- Amy Weil, MD originally from New York City, is entering her 20th year at UNC. She is a Professor of Medicine and Social Medicine at the University of North Carolina, as well as Medical Co-Director of the Beacon Child and Family Program. She received her BA in History and Psychology at Yale College, and her MD at the University of Rochester School of Medicine and Dentistry. She did her residency in Primary Care Internal Medicine at Yale, where she also served as Chief Resident. She is passionate about gender based health issues and social justice and has been able to bring these concerns to bear on patient care, teaching, advocacy and advising. Over the years, Dr. Weil has worked with colleagues to expand offerings designed to sustain empathy and humanism among students and faculty and has been fortunate to collaborate with Katherine Hunter Williams via Hidden Voices, the Ackland Art Museum, Carolina Performing Arts and Playmakers’ Jacqueline Lawton to help students reflect on patients’ experiences of health and illness and the meaning of the work they do together. After college, Dr. Weil worked as a counselor for survivors of sexual assault and with patients living with psychiatric illnesses and has extended these interests into her career, teaching about Trauma Informed Care locally and nationally and serving as Clinical Supervisor for UNC Internal Medicine clinic’s Depression and Anxiety Programs. Most recently she has been an advocate of student ‘hotspotting’ as a way to engage learners to meet patients where they are and ally with them to solve the problems that are most pressing to them. She also loves to spend time with her family and friends, traveling, reading, writing swimming, hiking, watching birds, cooking and doing yoga.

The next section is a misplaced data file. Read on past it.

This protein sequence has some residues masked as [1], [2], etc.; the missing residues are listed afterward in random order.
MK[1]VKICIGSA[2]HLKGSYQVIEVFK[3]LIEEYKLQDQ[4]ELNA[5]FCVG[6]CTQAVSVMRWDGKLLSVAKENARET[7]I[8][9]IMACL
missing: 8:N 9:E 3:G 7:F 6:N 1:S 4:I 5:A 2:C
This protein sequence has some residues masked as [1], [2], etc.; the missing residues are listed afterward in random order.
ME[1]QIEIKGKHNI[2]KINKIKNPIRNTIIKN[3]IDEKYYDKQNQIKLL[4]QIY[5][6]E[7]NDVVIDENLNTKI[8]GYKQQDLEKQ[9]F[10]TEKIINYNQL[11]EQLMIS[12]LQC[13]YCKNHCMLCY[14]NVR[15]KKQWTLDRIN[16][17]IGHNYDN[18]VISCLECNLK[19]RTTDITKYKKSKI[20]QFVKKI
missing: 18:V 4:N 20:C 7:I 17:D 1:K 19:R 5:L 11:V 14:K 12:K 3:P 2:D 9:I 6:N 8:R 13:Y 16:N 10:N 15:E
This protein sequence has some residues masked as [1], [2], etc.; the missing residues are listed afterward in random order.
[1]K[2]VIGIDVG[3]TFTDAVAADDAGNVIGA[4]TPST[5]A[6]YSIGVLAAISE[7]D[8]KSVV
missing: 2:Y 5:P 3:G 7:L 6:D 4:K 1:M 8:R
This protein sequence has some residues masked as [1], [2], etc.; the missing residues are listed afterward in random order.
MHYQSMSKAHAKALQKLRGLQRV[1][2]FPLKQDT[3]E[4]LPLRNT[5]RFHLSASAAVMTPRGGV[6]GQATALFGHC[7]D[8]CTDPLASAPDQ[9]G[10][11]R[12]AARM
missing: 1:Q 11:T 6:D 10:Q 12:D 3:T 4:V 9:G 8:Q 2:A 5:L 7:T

- China Medel, Ph.D. China’s research works at the intersections of Latinx Studies and Media Studies using critical, ethnic studies frameworks and new materialist interventions. Specifically she focuses on the role of art and media in imagining and generating new modes of political recognition in the Americas. She teaches courses in film and media studies, performance, border studies, and women of color feminism. Hailing from a rural community in Idaho, she is a first generation college student and proud Chicana. In addition to her scholarship and teaching, she is also a SONG (Southerners on New Ground) member working on local anti-criminalization campaigns. She received her B.A. in English from Portland State University and her Ph.D. in Literature and Feminist Studies from Duke University.
Virginia Grise’s one-woman piece "Your Healing is Killing Me" may be hitting the PlayMakers stage next week, but don't call it a play. It's a performance manifesto.